On leaving their new home, travelers often miss the food they can’t get in their new locale. For example, the Pancit. The rice noodles, garlic, and onions that are required for this dish are easy to locate. We have a critical missing piece when one essential component is unavailable.
One example is Calamansi.
Calamansi is also called Citrofortunella microcarpa or calamondin; it is a Philippine citrus fruit. It is now cultivated extensively in India, southern Asia, and Malaysia. It is accessible all year in the Philippines. Calamansi trees mature to approximately 25 feet tall.
Calamansi is a small, spherical fruit. Though they become orange when ripe, they are typically plucked green. The flesh is a brilliant yellow-orange. Calamansi has its own distinct citrus taste. If they can’t get it, many Filipino chefs substitute lemon, but it’s not ideal. A Calamansi’s taste is halfway between a lime’s sourness and an orange’s sweetness.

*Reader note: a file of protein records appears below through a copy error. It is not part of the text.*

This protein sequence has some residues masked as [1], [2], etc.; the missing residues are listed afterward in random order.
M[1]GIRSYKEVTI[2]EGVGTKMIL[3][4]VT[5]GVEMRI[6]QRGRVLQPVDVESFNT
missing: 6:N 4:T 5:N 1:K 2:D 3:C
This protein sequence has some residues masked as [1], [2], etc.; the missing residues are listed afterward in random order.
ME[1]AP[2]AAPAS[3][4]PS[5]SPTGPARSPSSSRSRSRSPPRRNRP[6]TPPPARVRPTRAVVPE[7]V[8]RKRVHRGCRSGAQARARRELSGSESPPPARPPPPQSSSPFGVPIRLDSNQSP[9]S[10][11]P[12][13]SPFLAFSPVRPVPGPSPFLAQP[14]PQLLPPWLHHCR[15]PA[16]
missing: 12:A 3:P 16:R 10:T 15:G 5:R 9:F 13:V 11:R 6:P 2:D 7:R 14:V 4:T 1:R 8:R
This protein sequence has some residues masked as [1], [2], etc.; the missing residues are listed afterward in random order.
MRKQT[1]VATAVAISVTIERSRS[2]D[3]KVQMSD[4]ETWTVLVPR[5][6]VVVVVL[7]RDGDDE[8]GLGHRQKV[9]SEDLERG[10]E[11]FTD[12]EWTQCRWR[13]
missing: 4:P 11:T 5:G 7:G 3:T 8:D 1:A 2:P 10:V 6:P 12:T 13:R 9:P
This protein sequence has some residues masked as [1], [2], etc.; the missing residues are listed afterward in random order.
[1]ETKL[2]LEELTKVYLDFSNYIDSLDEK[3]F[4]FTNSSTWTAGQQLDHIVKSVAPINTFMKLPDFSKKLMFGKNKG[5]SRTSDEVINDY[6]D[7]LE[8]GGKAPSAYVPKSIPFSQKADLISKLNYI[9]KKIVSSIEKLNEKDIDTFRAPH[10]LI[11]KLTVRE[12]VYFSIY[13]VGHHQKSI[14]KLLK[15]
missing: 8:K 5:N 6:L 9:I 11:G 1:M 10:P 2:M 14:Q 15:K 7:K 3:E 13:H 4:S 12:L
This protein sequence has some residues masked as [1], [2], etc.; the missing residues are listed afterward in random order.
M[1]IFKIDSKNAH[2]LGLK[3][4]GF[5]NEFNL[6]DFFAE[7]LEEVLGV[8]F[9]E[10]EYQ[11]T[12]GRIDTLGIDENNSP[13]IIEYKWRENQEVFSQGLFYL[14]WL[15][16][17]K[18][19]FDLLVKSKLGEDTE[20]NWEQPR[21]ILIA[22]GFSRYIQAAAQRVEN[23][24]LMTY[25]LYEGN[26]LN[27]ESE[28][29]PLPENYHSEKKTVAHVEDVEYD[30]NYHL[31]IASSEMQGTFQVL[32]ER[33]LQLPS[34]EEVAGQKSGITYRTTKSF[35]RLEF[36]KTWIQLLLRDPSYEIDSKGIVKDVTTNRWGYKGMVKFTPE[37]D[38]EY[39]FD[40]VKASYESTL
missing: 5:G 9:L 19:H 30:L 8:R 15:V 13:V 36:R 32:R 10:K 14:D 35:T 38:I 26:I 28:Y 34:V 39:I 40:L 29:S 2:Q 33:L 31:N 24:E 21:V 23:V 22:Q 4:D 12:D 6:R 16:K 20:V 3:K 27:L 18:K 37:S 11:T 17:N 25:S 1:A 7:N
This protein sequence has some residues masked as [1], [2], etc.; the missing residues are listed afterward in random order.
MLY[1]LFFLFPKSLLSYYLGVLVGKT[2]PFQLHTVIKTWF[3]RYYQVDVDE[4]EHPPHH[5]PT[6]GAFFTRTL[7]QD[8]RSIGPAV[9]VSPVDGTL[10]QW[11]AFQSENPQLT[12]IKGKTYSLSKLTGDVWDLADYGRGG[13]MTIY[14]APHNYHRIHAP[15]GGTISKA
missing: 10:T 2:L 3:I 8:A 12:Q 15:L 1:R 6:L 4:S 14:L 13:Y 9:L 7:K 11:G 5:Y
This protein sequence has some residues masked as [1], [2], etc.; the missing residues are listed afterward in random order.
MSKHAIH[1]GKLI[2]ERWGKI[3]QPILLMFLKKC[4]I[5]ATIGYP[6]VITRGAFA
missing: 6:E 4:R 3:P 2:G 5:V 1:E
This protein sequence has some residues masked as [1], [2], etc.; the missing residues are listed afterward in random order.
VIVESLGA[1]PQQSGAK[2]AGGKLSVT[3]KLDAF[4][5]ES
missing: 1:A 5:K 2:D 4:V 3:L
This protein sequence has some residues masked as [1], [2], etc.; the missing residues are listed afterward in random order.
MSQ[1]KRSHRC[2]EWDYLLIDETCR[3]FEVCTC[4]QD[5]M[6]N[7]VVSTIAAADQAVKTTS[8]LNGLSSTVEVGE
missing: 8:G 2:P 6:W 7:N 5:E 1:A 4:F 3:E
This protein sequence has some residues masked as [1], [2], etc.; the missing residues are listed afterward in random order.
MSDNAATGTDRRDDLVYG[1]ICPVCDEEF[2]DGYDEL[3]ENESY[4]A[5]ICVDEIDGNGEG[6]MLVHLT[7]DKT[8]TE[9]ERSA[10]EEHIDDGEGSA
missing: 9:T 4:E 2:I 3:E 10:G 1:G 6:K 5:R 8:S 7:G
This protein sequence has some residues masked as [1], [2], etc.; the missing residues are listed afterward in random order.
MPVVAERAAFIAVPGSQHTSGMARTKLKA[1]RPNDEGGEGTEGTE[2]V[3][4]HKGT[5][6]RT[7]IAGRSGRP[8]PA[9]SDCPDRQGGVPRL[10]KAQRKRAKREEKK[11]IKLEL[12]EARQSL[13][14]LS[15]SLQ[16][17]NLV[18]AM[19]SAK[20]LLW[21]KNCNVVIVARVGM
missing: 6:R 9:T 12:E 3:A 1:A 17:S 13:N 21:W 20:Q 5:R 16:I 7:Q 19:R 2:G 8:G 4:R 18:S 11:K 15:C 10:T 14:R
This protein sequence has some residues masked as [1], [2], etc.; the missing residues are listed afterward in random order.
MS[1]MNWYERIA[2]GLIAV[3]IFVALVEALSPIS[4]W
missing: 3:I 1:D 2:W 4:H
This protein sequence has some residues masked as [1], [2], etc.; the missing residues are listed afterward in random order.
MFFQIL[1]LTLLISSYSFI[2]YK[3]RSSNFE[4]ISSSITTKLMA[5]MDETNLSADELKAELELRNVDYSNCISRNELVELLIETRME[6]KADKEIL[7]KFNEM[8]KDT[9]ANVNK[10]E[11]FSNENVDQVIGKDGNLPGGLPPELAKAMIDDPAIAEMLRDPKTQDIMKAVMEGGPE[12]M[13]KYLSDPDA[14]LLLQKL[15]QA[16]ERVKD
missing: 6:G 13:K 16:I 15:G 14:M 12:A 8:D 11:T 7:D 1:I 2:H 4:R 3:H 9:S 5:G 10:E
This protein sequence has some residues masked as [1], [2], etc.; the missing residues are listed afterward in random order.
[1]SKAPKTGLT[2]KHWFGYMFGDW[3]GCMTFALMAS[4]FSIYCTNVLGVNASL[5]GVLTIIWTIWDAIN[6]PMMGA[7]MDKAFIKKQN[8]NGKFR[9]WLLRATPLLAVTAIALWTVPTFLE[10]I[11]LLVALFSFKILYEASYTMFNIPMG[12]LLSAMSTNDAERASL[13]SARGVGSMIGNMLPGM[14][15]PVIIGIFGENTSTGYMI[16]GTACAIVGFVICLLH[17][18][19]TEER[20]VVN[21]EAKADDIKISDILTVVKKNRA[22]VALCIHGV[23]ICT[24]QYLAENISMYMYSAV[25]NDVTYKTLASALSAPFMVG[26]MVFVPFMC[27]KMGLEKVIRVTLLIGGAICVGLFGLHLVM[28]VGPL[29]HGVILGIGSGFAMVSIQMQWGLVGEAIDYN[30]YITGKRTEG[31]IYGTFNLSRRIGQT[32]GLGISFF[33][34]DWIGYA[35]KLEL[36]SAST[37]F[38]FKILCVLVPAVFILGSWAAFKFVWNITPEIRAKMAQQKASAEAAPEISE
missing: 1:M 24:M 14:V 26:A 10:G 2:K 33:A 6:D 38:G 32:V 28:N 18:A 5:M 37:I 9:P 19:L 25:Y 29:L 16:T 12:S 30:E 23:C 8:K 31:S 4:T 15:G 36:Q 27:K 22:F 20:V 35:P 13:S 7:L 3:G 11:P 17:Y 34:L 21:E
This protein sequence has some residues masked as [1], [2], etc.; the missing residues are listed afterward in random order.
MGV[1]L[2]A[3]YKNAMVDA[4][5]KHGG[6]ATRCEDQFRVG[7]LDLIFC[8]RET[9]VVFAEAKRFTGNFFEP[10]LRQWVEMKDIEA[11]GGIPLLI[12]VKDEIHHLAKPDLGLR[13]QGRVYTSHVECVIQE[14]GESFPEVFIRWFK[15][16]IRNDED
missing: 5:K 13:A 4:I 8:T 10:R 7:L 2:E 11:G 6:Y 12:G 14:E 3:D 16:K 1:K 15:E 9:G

Calamansi adds an exciting twist to many types of vegetable dishes, particularly pancit bihon. On the Filipino version of congee, arroz caldo, or lugaw, avgolemono is added. Also, soy sauce and garlic sauce or a lemonade-like drink prepared from water, sugar, and honey are good ways to utilize it.
Calamansi is an excellent source of vitamin C, which has been proven to help strengthen the immune system in small, controlled trials. Antioxidant capabilities, as well as perhaps helping to decrease stomach acidity, are also present. Potassium, vitamin A, and calcium are also included in it.
Calamansi juice is also used to lighten and enhance the skin. The good thing is, calamansi is a non-burning skin bleach. Its juice may exfoliate dead skin cells, exposing younger, healthier skin cells for a more radiant, rejuvenated appearance. It helps acne, freckles, and blackheads by reducing oil production. Your skin not only absorbs but also shines!